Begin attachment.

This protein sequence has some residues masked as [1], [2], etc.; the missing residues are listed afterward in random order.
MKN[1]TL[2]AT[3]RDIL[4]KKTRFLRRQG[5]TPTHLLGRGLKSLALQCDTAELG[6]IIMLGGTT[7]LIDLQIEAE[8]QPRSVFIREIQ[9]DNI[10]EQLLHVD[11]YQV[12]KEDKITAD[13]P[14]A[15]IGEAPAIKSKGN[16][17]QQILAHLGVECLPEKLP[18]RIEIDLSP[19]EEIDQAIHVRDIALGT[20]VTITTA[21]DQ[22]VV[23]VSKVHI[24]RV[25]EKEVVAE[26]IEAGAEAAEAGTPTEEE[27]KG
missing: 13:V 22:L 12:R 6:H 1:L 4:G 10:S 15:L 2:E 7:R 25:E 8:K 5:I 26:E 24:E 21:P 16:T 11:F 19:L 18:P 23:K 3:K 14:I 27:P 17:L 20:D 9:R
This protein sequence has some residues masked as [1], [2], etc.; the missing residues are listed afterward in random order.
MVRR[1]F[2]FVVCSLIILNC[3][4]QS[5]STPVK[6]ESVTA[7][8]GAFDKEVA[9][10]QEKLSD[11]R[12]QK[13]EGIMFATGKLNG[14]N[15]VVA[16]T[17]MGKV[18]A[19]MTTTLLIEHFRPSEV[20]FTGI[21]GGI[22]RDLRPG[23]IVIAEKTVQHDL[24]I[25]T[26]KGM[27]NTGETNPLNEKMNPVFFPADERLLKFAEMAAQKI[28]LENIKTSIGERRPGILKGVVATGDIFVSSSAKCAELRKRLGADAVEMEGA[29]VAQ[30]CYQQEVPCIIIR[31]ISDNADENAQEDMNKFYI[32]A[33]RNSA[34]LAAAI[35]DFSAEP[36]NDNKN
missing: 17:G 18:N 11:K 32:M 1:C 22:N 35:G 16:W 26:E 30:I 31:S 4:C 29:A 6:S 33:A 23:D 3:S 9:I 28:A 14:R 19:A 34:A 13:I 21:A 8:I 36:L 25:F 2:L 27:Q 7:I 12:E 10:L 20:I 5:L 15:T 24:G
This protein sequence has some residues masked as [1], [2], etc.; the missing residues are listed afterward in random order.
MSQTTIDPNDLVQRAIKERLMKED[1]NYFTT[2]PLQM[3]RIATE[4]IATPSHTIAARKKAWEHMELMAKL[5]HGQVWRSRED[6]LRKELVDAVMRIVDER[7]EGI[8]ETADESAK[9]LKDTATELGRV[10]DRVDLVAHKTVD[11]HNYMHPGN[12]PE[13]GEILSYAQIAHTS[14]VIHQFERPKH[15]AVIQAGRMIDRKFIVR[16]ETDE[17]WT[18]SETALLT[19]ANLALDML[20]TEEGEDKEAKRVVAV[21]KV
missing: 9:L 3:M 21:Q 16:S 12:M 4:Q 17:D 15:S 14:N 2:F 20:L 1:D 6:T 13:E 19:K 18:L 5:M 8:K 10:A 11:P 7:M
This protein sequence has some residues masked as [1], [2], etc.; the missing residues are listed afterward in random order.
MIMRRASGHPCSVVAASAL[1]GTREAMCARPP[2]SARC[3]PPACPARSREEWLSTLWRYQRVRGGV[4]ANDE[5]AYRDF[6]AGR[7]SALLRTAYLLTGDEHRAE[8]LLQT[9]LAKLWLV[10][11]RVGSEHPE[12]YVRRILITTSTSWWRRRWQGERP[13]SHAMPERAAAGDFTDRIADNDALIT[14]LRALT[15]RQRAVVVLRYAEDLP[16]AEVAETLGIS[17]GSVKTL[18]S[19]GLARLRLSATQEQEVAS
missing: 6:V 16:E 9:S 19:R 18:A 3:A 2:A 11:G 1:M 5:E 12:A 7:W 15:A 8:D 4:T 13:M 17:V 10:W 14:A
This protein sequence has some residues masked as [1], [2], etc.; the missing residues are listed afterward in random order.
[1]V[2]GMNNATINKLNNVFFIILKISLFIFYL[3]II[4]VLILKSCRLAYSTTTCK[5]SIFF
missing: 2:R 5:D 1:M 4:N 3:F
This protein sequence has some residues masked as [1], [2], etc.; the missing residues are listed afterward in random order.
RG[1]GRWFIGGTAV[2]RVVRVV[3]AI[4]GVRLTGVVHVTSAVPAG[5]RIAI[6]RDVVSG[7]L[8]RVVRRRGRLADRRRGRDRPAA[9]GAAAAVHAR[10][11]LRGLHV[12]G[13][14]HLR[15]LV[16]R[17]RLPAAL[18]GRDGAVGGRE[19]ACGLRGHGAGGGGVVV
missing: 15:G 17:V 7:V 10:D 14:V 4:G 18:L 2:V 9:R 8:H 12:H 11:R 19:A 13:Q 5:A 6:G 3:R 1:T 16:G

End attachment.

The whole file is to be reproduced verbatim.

This protein sequence has some residues masked as [1], [2], etc.; the missing residues are listed afterward in random order.
MKN[1]TL[2]AT[3]RDIL[4]KKTRFLRRQG[5]TPTHLLGRGLKSLALQCDTAELG[6]IIMLGGTT[7]LIDLQIEAE[8]QPRSVFIREIQ[9]DNI[10]EQLLHVD[11]YQV[12]KEDKITAD[13]P[14]A[15]IGEAPAIKSKGN[16][17]QQILAHLGVECLPEKLP[18]RIEIDLSP[19]EEIDQAIHVRDIALGT[20]VTITTA[21]DQ[22]VV[23]VSKVHI[24]RV[25]EKEVVAE[26]IEAGAEAAEAGTPTEEE[27]KG
missing: 13:V 22:L 12:R 6:H 1:L 4:G 10:S 15:L 2:E 7:R 25:E 8:K 5:I 26:E 24:E 21:P 16:T 11:F 19:L 18:P 23:K 3:K 14:I 27:P 17:L 20:D 9:R
This protein sequence has some residues masked as [1], [2], etc.; the missing residues are listed afterward in random order.
MVRR[1]F[2]FVVCSLIILNC[3][4]QS[5]STPVK[6]ESVTA[7][8]GAFDKEVA[9][10]QEKLSD[11]R[12]QK[13]EGIMFATGKLNG[14]N[15]VVA[16]T[17]MGKV[18]A[19]MTTTLLIEHFRPSEV[20]FTGI[21]GGI[22]RDLRPG[23]IVIAEKTVQHDL[24]I[25]T[26]KGM[27]NTGETNPLNEKMNPVFFPADERLLKFAEMAAQKI[28]LENIKTSIGERRPGILKGVVATGDIFVSSSAKCAELRKRLGADAVEMEGA[29]VAQ[30]CYQQEVPCIIIR[31]ISDNADENAQEDMNKFYI[32]A[33]RNSA[34]LAAAI[35]DFSAEP[36]NDNKN
missing: 17:G 18:N 11:K 32:M 1:C 22:N 35:G 16:W 26:E 30:I 31:S 4:C 29:A 6:S 33:A 23:D 3:S 9:I 28:A 14:R 19:A 34:A 13:I 21:A 8:I 36:L 25:F 2:L 27:Q 7:I 12:E 10:L 20:I 5:L 15:T 24:G
This protein sequence has some residues masked as [1], [2], etc.; the missing residues are listed afterward in random order.
MSQTTIDPNDLVQRAIKERLMKED[1]NYFTT[2]PLQM[3]RIATE[4]IATPSHTIAARKKAWEHMELMAKL[5]HGQVWRSRED[6]LRKELVDAVMRIVDER[7]EGI[8]ETADESAK[9]LKDTATELGRV[10]DRVDLVAHKTVD[11]HNYMHPGN[12]PE[13]GEILSYAQIAHTS[14]VIHQFERPKH[15]AVIQAGRMIDRKFIVR[16]ETDE[17]WT[18]SETALLT[19]ANLALDML[20]TEEGEDKEAKRVVAV[21]KV
missing: 9:L 3:M 21:Q 16:S 12:M 4:Q 17:D 15:S 14:N 2:F 20:L 1:D 6:T 13:E 19:K 18:L 5:M 8:K 10:A 11:P 7:M
This protein sequence has some residues masked as [1], [2], etc.; the missing residues are listed afterward in random order.
MIMRRASGHPCSVVAASAL[1]GTREAMCARPP[2]SARC[3]PPACPARSREEWLSTLWRYQRVRGGV[4]ANDE[5]AYRDF[6]AGR[7]SALLRTAYLLTGDEHRAE[8]LLQT[9]LAKLWLV[10][11]RVGSEHPE[12]YVRRILITTSTSWWRRRWQGERP[13]SHAMPERAAAGDFTDRIADNDALIT[14]LRALT[15]RQRAVVVLRYAEDLP[16]AEVAETLGIS[17]GSVKTL[18]S[19]GLARLRLSATQEQEVAS
missing: 6:V 16:E 9:S 19:R 18:A 3:A 2:A 11:G 1:M 5:E 12:A 7:W 15:A 8:D 4:T 13:M 17:V 10:W 14:A
This protein sequence has some residues masked as [1], [2], etc.; the missing residues are listed afterward in random order.
[1]V[2]GMNNATINKLNNVFFIILKISLFIFYL[3]II[4]VLILKSCRLAYSTTTCK[5]SIFF
missing: 2:R 5:D 1:M 4:N 3:F
This protein sequence has some residues masked as [1], [2], etc.; the missing residues are listed afterward in random order.
RG[1]GRWFIGGTAV[2]RVVRVV[3]AI[4]GVRLTGVVHVTSAVPAG[5]RIAI[6]RDVVSG[7]L[8]RVVRRRGRLADRRRGRDRPAA[9]GAAAAVHAR[10][11]LRGLHV[12]G[13][14]HLR[15]LV[16]R[17]RLPAAL[18]GRDGAVGGRE[19]ACGLRGHGAGGGGVVV
missing: 15:G 17:V 7:V 10:D 14:V 4:G 18:L 2:V 9:R 8:H 12:H 11:R 19:A 13:Q 5:A 6:G 3:R 1:T 16:G